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I've got a MySQL table with about ~10m rows. I created a parallel schema in SQLite3, and I'd like to copy the table somehow. Using Python seems like an acceptable solution, but this way --

# ...
mysqlcursor.execute('SELECT * FROM tbl')
rows = mysqlcursor.fetchall() # or mysqlcursor.fetchone()
  for row in rows:
    # ... insert row via sqlite3 cursor

...is incredibly slow (hangs at .execute(), I wouldn't know for how long).

I'd only have to do this once, so I don't mind if it takes a couple of hours, but is there a different way to do this? Using a different tool rather than Python is also acceptable.

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3 Answers 3

The simplest way might be to use mysqldump to get a SQL file of the whole db, then use the SQLite command-line tool to execute the file.

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+! agreed, Python isn't the tool I'd choose for transferring database contents. –  David Z Jun 26 '10 at 17:56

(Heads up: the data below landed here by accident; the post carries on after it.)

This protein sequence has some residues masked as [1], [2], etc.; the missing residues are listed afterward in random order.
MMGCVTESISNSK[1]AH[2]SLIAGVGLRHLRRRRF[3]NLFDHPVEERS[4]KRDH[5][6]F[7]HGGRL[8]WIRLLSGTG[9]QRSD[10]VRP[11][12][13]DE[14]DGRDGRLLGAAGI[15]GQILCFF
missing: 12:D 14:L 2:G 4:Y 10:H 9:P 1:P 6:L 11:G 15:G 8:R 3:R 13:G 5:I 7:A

You don't show exactly how you insert rows, but you mention execute().

You might try executemany()* instead.
For example:

import sqlite3
conn = sqlite3.connect('mydb')
c = conn.cursor()
# one '?' placeholder for each column you're inserting
# "rows" needs to be a sequence of values, e.g. ((1,'a'), (2,'b'), (3,'c'))
c.executemany("INSERT INTO tbl VALUES (?,?);", rows)
conn.commit()

*executemany() as described in the Python DB-API:

.executemany(operation,seq_of_parameters)
Prepare a database operation (query or command) and then execute it against all parameter sequences or mappings found in the sequence seq_of_parameters.

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You can export a flat file from mysql using select into outfile and import those with sqlite's .import:

mysql> SELECT * INTO OUTFILE '/tmp/export.txt' FROM sometable;

sqlite> .separator "\t"
sqlite> .import /tmp/export.txt sometable

This handles the data export/import but not copying the schema, of course.

If you really want to do this with python (maybe to transform the data), I would use a MySQLdb.cursors.SSCursor to iterate over the data - otherwise the mysql resultset gets cached in memory which is why your query is hanging on execute. So that would look something like:

import MySQLdb
import MySQLdb.cursors
connection = MySQLdb.connect(...)
cursor = connection.cursor(MySQLdb.cursors.SSCursor)
cursor.execute('SELECT * FROM tbl')
for row in cursor:
    # do something with row and add to sqlite database

That will be much slower than the export/import approach.

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